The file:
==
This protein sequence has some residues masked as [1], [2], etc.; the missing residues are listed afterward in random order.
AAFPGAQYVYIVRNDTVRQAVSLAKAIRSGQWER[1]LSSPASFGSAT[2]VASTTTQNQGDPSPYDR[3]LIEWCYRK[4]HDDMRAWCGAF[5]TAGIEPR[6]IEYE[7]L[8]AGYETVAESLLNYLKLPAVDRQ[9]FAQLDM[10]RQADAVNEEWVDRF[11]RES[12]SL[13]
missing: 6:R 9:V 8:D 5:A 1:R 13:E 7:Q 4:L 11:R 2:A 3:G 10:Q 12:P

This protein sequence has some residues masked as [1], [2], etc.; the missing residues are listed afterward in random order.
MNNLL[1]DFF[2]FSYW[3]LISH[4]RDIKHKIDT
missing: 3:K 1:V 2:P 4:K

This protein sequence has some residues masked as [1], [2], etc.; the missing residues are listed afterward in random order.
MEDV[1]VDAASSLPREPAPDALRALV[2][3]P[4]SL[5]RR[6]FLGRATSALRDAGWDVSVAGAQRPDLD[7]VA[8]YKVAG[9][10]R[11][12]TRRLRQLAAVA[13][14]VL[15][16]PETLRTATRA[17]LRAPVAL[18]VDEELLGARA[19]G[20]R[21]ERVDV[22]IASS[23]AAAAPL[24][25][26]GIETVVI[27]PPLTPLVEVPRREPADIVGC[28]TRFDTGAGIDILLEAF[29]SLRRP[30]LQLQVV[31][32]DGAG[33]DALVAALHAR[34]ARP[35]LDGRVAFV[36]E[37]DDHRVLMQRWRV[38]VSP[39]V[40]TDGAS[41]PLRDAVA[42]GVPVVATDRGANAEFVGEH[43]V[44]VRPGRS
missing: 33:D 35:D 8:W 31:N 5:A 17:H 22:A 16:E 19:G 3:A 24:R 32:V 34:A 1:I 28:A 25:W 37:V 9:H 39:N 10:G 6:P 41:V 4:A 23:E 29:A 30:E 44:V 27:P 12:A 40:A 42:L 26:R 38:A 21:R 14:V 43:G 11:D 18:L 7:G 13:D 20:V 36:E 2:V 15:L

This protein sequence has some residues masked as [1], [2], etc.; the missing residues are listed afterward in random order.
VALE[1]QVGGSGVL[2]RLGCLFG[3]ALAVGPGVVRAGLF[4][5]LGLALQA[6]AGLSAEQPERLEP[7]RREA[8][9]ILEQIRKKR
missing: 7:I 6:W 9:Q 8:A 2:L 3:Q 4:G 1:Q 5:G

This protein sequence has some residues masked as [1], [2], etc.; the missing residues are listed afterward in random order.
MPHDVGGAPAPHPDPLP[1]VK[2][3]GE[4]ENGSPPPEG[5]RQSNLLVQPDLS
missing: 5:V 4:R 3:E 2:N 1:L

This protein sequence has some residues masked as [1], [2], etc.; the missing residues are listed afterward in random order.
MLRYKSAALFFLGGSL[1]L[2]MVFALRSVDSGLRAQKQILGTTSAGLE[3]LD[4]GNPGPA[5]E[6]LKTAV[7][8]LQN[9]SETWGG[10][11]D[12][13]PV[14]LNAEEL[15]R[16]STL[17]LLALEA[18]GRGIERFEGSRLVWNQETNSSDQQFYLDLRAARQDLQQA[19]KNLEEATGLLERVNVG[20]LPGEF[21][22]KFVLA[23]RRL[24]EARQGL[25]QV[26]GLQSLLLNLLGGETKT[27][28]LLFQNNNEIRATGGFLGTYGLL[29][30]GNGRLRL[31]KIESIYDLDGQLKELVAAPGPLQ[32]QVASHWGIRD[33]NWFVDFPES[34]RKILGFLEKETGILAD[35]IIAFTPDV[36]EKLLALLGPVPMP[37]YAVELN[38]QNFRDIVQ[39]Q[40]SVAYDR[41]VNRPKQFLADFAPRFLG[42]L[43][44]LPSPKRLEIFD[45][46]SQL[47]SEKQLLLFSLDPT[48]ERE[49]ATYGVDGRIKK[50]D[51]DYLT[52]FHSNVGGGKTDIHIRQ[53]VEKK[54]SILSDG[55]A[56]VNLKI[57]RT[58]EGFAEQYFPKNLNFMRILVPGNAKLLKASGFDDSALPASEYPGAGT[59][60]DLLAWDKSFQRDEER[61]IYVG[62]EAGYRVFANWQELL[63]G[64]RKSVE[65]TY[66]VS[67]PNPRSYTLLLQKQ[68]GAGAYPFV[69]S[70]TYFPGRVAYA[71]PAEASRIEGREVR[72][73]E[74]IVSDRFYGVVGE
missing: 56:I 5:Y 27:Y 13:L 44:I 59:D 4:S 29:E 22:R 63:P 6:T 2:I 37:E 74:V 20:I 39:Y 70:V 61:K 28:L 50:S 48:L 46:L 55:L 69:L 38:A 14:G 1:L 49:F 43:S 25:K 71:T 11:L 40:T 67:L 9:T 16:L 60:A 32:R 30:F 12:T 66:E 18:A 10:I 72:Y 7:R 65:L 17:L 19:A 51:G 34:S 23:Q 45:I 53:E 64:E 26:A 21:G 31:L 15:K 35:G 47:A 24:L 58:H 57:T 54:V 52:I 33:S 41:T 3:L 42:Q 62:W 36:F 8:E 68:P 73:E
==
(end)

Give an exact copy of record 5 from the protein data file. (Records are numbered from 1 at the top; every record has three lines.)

This protein sequence has some residues masked as [1], [2], etc.; the missing residues are listed afterward in random order.
MPHDVGGAPAPHPDPLP[1]VK[2][3]GE[4]ENGSPPPEG[5]RQSNLLVQPDLS
missing: 5:V 4:R 3:E 2:N 1:L